Wolds Diary with Sue Woodcock

York Minster dominates the skyline over the city. Picture: Anna Gowthorpe
York Minster dominates the skyline over the city. Picture: Anna Gowthorpe

Up to and over Christmas my voice returned and I was able to contribute to do some carol singing.

The service of the nine lessons and carols went well and then a day later I joined a group from the singers to travel to Beverley to sing carols at the masons’ Christmas meal. They enjoy it and so do we.

I was challenged as I was needed to sing the alto line, something I have not done regularly for many years but it went well.

Then on Christmas Eve we sang carols for an hour in our local Sainsbury’s store and raised quite a bit for their chosen charity.

Later on, I made it to Midnight Mass and there were sufficient choir members to produce three anthems during the service.

Christmas Day is always a difficult time for me. I was delighted to receive a phone call from my brother in Australia.

Then the dogs and I headed out for a short walk and it was almost deserted while most folk were, I suspect, opening presents.

Then I came home and cooked a meal, and spent the rest of the day being utterly self indulgent, with chocolate, and a liqueur drink, watching what I wanted on television.

I had bought new toys for the dogs and then had to suffer the squeaking of several of them until de-squeaked by the dogs, which didn’t actually take very long.

Now I am picking up bits of new toy from around the house.

I dutifully listened to Her Majesty’s speech and then settled down for the evening. The dogs and cats all had a special meal too. Every year I remember fondly the times I spent Christmas with my grandmother who brought me up. Since she passed away, Christmas will always be a time of remembrance, as it is for many people.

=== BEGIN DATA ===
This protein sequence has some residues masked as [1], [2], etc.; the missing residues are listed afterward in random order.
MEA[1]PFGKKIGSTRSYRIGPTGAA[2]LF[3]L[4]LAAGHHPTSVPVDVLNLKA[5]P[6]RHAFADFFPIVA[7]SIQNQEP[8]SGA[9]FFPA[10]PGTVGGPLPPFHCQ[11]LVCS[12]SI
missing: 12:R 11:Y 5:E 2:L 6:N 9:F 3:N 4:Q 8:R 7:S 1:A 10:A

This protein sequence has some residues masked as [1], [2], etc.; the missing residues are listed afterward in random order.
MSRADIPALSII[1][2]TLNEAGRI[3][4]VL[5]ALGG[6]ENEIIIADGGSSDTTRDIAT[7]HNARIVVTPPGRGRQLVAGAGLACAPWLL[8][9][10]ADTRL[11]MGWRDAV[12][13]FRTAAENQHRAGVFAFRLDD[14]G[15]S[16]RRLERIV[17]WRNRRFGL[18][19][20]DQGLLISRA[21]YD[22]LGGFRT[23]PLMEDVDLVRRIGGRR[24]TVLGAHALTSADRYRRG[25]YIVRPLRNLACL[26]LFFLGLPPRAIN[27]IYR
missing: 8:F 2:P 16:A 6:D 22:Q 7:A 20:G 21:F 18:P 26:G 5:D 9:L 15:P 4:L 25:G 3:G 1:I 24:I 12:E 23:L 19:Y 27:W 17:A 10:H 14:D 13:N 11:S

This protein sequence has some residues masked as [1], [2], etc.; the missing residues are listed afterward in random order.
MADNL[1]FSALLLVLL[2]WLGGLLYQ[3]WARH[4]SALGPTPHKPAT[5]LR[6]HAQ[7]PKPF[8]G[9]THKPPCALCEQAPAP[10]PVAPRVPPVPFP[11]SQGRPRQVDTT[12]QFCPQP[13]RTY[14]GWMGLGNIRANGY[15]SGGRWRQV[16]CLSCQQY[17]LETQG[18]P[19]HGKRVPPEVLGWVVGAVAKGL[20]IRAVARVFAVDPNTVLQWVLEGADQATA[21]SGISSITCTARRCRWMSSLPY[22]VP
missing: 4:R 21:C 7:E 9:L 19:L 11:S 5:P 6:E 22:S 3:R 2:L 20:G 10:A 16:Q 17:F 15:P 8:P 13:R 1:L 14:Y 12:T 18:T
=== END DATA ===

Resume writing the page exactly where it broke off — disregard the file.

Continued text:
Two days later I headed into York to see a couple of friends who were staying at a very exclusive hotel overlooking the Minster. They had invited me to join them for lunch.

On the way, I wanted to get some haberdashery items for my sewing. Silly me, the specialist shops I needed were closed. I was horrified that one of them was shut until the New Year and then was going to have a closing down sale. I managed to find some items in a larger store but then headed off past the Minster to my destination.

The hotel is delightful and the staff wonderful. From my friends’ room, you could look over the rooftops with an army of chimneys to decorate the view.

It reminded me of a scene from Mary Poppins. The Minster is quite magnificent and looked very beautiful.

Then came lunch in the elegant restaurant.

The waiter, a charming Hungarian lad, was great fun and very helpful, and so cheerful, and the food was so good we asked to see the chef, John, and tell him so.

He is not only a great chef, he, like me, had been a motorcyclist and we had quite a chat.

Then he had to rush off to prepare for 1,000 Chinese tourists to eat later. Well-fed and relaxed, I walked back through the city centre and took the time to appreciate just what a fine city it is.

I have started a new project of patchwork made from ties. This will be yet another bedspread. I needed to sort the plain material from the patterned ones, and then sew the hexagons from templates, which I had cut from card.

Every time I get up from my chair to do something I return to find my terrier Brillo, so named because she looks like a cross between a meerkat and a Brillo pad, lying in my chair. She assures me it is just to keep it warm for me and I have the greatest difficulty in moving her sometimes.

If I give in and sit on another chair she will invade that one as well.

I live next to a footpath that leads to St Cuthbert’s Way and past the very large golf course on the outskirts of Pocklington. I have seen, during the past few days, countless people heading off on their after-Christmas walk, all warmly dressed in obviously new winter clothes.

It is refreshing to see so many people enjoying the magnificent countryside here in the Wolds.

On other days, all I could see was fog but even that has an attraction, the world seems to shrink in round you and every sound seems almost muffled. Nature is so varied.